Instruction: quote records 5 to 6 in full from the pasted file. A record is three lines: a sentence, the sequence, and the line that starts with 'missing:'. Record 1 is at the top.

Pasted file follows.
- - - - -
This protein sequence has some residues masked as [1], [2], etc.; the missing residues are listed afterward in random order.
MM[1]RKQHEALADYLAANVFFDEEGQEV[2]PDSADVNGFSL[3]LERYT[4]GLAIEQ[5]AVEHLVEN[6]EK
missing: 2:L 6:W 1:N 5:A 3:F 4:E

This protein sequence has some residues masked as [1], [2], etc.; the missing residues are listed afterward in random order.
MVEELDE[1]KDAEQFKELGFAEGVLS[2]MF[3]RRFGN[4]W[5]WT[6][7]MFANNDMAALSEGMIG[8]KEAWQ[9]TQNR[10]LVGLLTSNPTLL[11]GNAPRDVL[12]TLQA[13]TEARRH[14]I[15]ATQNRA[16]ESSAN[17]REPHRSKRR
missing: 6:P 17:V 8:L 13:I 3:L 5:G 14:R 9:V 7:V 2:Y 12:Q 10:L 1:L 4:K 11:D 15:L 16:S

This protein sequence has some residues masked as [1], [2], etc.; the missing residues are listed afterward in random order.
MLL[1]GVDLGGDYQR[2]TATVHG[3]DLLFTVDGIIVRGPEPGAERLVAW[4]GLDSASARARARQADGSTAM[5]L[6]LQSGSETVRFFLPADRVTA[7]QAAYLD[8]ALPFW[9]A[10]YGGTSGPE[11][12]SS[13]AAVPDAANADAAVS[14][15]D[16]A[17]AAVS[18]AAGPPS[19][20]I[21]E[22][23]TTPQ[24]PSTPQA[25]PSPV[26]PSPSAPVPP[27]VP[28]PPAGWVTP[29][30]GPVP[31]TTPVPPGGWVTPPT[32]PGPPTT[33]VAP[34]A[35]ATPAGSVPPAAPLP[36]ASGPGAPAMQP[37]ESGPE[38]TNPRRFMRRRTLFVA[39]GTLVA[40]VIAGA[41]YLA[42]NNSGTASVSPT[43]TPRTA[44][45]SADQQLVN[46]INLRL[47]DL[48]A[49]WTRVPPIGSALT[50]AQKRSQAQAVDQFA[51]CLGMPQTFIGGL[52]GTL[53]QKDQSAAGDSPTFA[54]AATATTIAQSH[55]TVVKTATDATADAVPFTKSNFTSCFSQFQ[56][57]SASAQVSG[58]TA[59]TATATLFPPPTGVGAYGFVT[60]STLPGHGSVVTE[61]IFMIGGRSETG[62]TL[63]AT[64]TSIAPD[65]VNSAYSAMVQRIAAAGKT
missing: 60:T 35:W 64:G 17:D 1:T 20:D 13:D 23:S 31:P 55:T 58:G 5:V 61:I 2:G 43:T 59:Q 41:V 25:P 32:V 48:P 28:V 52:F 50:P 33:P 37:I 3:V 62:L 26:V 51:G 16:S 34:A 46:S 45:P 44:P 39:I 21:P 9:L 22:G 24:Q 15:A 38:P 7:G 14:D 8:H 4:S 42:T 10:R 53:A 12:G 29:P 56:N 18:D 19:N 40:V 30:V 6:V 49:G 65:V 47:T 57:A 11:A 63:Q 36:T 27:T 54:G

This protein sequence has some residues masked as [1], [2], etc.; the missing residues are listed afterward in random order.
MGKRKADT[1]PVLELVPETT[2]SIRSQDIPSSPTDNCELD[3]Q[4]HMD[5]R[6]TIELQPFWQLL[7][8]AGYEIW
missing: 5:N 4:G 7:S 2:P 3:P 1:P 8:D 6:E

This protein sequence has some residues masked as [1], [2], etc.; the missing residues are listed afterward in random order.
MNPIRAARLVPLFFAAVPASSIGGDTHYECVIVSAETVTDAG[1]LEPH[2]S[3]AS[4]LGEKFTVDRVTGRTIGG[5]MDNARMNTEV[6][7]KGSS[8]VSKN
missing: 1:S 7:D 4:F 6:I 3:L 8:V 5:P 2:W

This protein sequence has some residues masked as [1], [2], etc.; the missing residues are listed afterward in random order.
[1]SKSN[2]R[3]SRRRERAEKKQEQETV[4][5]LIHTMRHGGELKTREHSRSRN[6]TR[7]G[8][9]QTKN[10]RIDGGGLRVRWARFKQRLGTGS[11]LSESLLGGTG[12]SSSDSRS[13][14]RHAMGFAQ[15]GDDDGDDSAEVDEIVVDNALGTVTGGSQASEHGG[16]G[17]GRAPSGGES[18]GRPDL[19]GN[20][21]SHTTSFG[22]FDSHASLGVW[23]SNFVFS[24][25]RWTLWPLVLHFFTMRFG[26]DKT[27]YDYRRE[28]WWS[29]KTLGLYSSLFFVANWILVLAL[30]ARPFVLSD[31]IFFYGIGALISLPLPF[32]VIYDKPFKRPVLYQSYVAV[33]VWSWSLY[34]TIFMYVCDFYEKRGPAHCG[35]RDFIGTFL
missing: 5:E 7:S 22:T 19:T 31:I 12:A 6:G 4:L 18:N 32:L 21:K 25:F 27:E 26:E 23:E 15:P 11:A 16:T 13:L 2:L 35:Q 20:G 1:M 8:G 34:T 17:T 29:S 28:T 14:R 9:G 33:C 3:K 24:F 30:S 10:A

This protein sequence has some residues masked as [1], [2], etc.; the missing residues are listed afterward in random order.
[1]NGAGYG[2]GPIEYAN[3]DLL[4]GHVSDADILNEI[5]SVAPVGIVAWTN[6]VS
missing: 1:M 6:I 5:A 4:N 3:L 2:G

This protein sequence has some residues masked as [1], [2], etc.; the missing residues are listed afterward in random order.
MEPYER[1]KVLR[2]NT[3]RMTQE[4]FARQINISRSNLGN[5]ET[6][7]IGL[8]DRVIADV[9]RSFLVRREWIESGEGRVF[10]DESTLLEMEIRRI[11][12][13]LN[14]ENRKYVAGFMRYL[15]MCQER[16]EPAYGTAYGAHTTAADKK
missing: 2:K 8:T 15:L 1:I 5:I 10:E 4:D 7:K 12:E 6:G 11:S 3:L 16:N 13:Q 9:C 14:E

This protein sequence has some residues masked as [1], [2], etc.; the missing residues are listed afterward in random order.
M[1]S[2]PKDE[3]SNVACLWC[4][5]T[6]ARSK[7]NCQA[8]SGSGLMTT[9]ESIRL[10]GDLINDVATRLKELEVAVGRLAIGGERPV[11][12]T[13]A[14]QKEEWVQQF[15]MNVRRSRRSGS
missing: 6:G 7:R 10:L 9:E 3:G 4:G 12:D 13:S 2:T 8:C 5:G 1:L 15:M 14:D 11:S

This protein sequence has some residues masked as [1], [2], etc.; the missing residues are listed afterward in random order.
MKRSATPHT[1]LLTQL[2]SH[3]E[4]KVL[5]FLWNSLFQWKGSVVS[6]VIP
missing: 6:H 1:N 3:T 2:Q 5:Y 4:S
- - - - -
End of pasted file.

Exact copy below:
This protein sequence has some residues masked as [1], [2], etc.; the missing residues are listed afterward in random order.
MNPIRAARLVPLFFAAVPASSIGGDTHYECVIVSAETVTDAG[1]LEPH[2]S[3]AS[4]LGEKFTVDRVTGRTIGG[5]MDNARMNTEV[6][7]KGSS[8]VSKN
missing: 1:S 7:D 4:F 6:I 3:L 8:V 5:P 2:W

This protein sequence has some residues masked as [1], [2], etc.; the missing residues are listed afterward in random order.
[1]SKSN[2]R[3]SRRRERAEKKQEQETV[4][5]LIHTMRHGGELKTREHSRSRN[6]TR[7]G[8][9]QTKN[10]RIDGGGLRVRWARFKQRLGTGS[11]LSESLLGGTG[12]SSSDSRS[13][14]RHAMGFAQ[15]GDDDGDDSAEVDEIVVDNALGTVTGGSQASEHGG[16]G[17]GRAPSGGES[18]GRPDL[19]GN[20][21]SHTTSFG[22]FDSHASLGVW[23]SNFVFS[24][25]RWTLWPLVLHFFTMRFG[26]DKT[27]YDYRRE[28]WWS[29]KTLGLYSSLFFVANWILVLAL[30]ARPFVLSD[31]IFFYGIGALISLPLPF[32]VIYDKPFKRPVLYQSYVAV[33]VWSWSLY[34]TIFMYVCDFYEKRGPAHCG[35]RDFIGTFL
missing: 5:E 7:S 22:T 19:T 31:I 12:A 6:G 4:L 18:N 32:L 21:K 25:F 27:E 26:E 23:E 15:P 11:A 16:T 13:L 2:L 35:Q 20:G 1:M 8:G 34:T 17:T 29:S 28:T 14:R 9:G 33:C 3:K 24:F 30:S 10:A